There is again no argument that the projects represented are operating in some different parallel to mainstream practices, some more than others. Though perhaps more unsettling is the fact that there are only eleven projects and half of them are coming from the tried and tested likes of Rural Studio (Auburn University), Elemental, and Urban Think Tank, entities which also all show up in the Cooper Hewitt’s UN-based exhibit. The exhibition at the UN is part of a larger and broader initiative and arguably more thorough in terms of data and information, but also in many cases still offers an objectified aestheticizing of the subject(s). While the details of the chosen few are not necessary here, the point to be made is that darlings of social design are emerging and beginning to monopolize the conversation in the same manner that so-called starchitects garnered all our attention over the last decade or so. It is not a case of judgement on the part of these established names and practices, but more a general caution on the criticality of who comes to represent this new movement towards socially responsive architecture and design. Furthermore, is it even necessary to put a name behind a work in the same heroic manner as before? What are the consequences if this happens? A possible co-opting of the outsider activists and true agency of architecture by the object-driven mentality of the mainstream protocols is a threat to pure potential.

METI-Handmade School, Bangladesh by Anna Heringer and Eike Roswag (image by Anna Heringer)

Medellin Metro Cable (image by Omar Uran)

The Spatial Agency project, publication, and database also sheds light on practices and people, whether of historical significance or emerging interest and whether by holistic studio vision or one off project, that are concerned as they enter into socially embedded networks, in which the consequences of architecture are of much more significance than the objects of architecture. On the list exists some of the same figures and names already mentioned in the other exhibitions as well as some suspect crossover practices, usually championed for their avant garde responses to architectural problems. Now, debating lists may very well be a waste of precious time, though the effect of such lists is without much doubt. The choices made by editors and curators and then the act of publicising them as brass is problematic on the one hand because it limits the field and on the other because it assumes both internally within the profession and externally in public that those practices and individuals are doing something genuinely different. It implies that they are thinking and acting differently. And in a subconscious way one could or would assume that they are taught differently.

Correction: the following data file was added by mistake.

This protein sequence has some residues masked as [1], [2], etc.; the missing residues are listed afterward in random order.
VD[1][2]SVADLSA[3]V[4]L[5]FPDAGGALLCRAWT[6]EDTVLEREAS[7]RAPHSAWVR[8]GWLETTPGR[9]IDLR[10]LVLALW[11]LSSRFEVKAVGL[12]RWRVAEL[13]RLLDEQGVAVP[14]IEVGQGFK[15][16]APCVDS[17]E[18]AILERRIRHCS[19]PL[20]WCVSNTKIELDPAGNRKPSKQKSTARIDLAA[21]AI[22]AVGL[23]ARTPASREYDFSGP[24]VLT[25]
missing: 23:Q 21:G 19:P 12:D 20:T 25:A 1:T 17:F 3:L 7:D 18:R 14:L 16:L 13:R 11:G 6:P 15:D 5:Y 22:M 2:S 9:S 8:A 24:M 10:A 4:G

Elemental’s profile on the Spatial Agency online database (image by William Hunter)

Architectural production is a process, and though this process may have become saturated as an ideology, working in less-formalized arenas or situations has its own unique challenges. These situations require new skillsets, qualitative social understanding, and more importantly, new perceptions of what it means to be a practitioner. The role of professional must be internally rethought and if not, it is far reaching that someone should claim that they have the capacity to operate in these contested urbanisms. Architecture and design most certainly has a responsibility to re-establish its worth in future development, in formalized Western settings and especially in more informal settings of the Global South. But this repositioning needs to be led by individuals who are critically and ethically up to the task.

If the buzz surrounding social design and the staging of major exhibitions and research projects are actually confirming that a true paradigm shift is happening within architecture, design, and their related disciplines, we must be aware of what it means to practice differently. The fact is that when practitioners enter into different and unfamiliar arenas, the political landscape of design changes. This change as well as the individuals they work for and with has a huge impact on the methodology of practice. If the differences are not acknowledged and the same approach unfolds, the results will be misdirected and unintentionally non-productive for those individuals they serve. In addition, if the representations and viral publicising of this movement is lazily glorified sans the critical rigor they deserve, then the larger cause of shifting an agency for practice will be lost.